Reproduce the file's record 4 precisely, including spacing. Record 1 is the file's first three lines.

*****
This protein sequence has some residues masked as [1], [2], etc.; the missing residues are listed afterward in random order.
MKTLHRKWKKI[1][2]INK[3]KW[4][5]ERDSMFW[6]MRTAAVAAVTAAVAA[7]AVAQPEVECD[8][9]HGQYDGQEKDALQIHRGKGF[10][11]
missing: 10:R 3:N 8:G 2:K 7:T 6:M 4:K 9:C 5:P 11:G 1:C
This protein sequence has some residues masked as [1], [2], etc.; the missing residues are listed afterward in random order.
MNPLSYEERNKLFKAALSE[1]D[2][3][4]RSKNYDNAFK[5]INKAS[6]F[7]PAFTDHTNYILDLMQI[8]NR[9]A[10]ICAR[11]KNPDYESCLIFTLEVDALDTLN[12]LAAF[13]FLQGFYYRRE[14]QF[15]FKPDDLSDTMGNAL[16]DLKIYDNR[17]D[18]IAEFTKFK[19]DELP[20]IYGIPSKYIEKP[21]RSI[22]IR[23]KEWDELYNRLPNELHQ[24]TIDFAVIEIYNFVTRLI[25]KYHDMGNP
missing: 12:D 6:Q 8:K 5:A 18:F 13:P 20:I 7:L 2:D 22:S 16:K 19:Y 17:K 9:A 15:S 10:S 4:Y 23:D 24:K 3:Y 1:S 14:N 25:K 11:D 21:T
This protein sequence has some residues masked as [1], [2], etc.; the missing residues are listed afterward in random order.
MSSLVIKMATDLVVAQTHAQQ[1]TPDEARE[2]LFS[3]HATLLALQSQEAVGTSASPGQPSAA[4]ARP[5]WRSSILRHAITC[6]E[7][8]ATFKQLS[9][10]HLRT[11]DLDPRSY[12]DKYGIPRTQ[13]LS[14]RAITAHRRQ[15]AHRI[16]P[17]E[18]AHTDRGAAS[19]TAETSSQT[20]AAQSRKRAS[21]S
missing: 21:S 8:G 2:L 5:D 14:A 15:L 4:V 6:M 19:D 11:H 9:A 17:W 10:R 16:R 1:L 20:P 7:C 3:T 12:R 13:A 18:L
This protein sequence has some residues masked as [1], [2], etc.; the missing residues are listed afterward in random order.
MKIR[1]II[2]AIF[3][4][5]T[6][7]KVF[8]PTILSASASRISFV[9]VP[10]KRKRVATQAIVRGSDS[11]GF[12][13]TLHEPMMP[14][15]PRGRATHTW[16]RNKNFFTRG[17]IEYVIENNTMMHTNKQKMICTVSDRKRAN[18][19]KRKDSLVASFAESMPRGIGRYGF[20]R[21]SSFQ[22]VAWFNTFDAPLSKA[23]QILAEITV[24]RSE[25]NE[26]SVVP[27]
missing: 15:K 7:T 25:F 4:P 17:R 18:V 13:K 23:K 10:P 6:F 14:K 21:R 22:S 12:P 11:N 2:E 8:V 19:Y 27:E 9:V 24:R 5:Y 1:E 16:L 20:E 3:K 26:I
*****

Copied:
This protein sequence has some residues masked as [1], [2], etc.; the missing residues are listed afterward in random order.
MKIR[1]II[2]AIF[3][4][5]T[6][7]KVF[8]PTILSASASRISFV[9]VP[10]KRKRVATQAIVRGSDS[11]GF[12][13]TLHEPMMP[14][15]PRGRATHTW[16]RNKNFFTRG[17]IEYVIENNTMMHTNKQKMICTVSDRKRAN[18][19]KRKDSLVASFAESMPRGIGRYGF[20]R[21]SSFQ[22]VAWFNTFDAPLSKA[23]QILAEITV[24]RSE[25]NE[26]SVVP[27]
missing: 15:K 7:T 25:F 4:P 17:R 18:V 13:K 23:K 10:P 6:F 14:K 21:R 22:S 12:P 11:N 2:E 8:V 19:Y 27:E 9:V 24:R 5:Y 1:E 16:L 20:E 3:K 26:I